Let good prevail ! So be it ! Yet what is good ? And who is God?
As many deeply conservative societies have discovered time and time again - societies in which there is only one right order and this order is warranted by the highest authorities recognized by the society - when change comes, and come it always must,(*) not only do those in power tumble, but the authority of the gods/priests, ancestors, laws, whatever the highest authorities happen to be in that society, comes into question. New myths, new gods/priests, new stories must be told to justify and establish, reassure and mollify the people whose ideological or religious supports have been pulled out from beneath them. In the city of Athens during the Golden Age, this was done in the agora - the marketplace - and in the theaters.
In his lifetime Aeschylus (ca. 525 - 456 BCE) witnessed the invasion of Attica by huge Persian armies, the bold abandonment of the fortified city of Athens and withdrawal, twice, of the Athenian people behind the wooden walls of the Athenian navy, and the multiple defeats of the Persians and their allies (including other Greeks) by the hugely outnumbered Athenians and their Greek allies.(**) He also witnessed the political transition from tyranny to isonomy to democracy in Athens and the concurrent growth of Athens from just another small, unimportant Greek city-state to major power. He himself contributed greatly to the transition of Greek tragedy from a religiously inspired performance/rite involving a chorus and a single actor to something we his distant descendants can recognize as powerful theater.
During the transition from tyranny to democracy, when first the middle class (essentially landowning farmers and artisans) and then the lower class (the thetes) acquired a direct voice in Athenian politics, political activity was carried out not only in the agora, the popular assembly and the Council of Five Hundred, but it was also performed on stage.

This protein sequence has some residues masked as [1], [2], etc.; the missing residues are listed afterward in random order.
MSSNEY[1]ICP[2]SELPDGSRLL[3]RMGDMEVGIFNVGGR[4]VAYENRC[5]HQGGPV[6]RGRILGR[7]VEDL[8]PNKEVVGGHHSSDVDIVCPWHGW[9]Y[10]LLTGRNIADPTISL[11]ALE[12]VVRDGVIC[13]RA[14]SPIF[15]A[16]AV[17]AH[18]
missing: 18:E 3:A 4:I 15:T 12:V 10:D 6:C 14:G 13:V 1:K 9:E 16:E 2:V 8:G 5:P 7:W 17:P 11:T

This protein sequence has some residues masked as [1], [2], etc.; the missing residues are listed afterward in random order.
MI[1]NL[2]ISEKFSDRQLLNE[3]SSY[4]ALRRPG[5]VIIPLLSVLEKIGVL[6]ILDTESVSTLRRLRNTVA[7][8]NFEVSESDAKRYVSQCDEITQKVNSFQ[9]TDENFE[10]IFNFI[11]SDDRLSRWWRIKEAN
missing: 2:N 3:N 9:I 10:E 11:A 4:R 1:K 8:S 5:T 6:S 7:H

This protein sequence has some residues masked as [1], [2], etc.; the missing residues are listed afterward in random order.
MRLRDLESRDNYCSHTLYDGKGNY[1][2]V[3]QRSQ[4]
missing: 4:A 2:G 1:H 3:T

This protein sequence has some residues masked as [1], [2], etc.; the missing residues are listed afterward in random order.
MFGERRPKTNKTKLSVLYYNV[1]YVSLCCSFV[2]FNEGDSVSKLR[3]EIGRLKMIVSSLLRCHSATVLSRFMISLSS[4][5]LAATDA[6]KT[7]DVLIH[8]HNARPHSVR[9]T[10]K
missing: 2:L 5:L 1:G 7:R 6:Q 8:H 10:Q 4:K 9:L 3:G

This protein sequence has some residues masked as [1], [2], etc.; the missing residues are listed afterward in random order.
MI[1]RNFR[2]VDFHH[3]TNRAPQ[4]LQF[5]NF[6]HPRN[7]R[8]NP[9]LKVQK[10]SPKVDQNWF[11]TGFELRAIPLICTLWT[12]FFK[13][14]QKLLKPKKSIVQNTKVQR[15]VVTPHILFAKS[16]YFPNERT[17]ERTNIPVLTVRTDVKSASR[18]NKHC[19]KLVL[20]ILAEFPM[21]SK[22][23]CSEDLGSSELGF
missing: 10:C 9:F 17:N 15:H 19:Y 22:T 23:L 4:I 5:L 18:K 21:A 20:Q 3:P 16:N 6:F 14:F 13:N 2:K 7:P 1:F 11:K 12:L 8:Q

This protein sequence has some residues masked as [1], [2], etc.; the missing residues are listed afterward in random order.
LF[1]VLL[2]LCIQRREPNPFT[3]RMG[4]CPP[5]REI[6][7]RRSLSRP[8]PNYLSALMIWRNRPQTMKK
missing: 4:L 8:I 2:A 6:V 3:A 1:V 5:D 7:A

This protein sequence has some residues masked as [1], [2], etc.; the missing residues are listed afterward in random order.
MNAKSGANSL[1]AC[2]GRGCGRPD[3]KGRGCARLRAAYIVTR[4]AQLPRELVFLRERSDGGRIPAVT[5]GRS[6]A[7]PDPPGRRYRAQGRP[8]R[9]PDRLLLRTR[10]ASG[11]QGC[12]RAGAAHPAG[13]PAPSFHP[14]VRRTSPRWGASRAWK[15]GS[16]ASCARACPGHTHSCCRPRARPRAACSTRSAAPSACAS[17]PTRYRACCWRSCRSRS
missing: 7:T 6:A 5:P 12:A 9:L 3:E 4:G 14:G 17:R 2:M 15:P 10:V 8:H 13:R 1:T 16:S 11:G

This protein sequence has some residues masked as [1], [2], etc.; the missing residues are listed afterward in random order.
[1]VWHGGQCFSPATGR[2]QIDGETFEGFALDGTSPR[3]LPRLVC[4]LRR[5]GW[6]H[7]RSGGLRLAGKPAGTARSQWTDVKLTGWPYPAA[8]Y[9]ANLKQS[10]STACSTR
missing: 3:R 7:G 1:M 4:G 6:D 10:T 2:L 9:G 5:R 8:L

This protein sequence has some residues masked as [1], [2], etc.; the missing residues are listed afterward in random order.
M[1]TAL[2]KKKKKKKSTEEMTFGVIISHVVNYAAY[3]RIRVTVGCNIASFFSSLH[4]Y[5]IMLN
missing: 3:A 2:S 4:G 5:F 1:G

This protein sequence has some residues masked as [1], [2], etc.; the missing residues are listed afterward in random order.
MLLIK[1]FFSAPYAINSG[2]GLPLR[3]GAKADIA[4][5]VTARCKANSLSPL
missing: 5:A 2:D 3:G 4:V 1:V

Remains of the Theater of Dionysus Eleuthereus, where Aeschylus' dramas were performed
Indeed, the theater was so important in Athenian public life that plays were produced at all the most important public festivals and addressed conflicts troubling the Athenian policy makers; the populace flocked to see them and talk about them. In 461 BCE the last step to democracy in Athens was initiated with the stripping of all but ritual responsibilities from the Aeropagus, a body of men drawn essentially from the city's aristocracy. The lower and middle classes formed the overwhelming majority on the remaining decision making organs of the state and were therefore in power, for a while.
Curiously enough, while all this innovation was going on, in Athens one of the most damaging epithets was "innovator." So the men who willed the demotion of the Aeropagus, led by Ephialtes (who was later murdered for his trouble), had to argue that the Aeropagus had usurped its powers (quite false) and thus the removal of the aristocrats from the center of power was a return to the status quo ante (even more false - but we all know that democratic decision-making has precious little to do with the truth). The Athenians needed a more efficacious justification for this change. They also needed a soothing of the many riled spirits brought about in the populace by all these changes. In the Oresteia,(***) first performed in 458, Aeschylus did all of this and much, much more.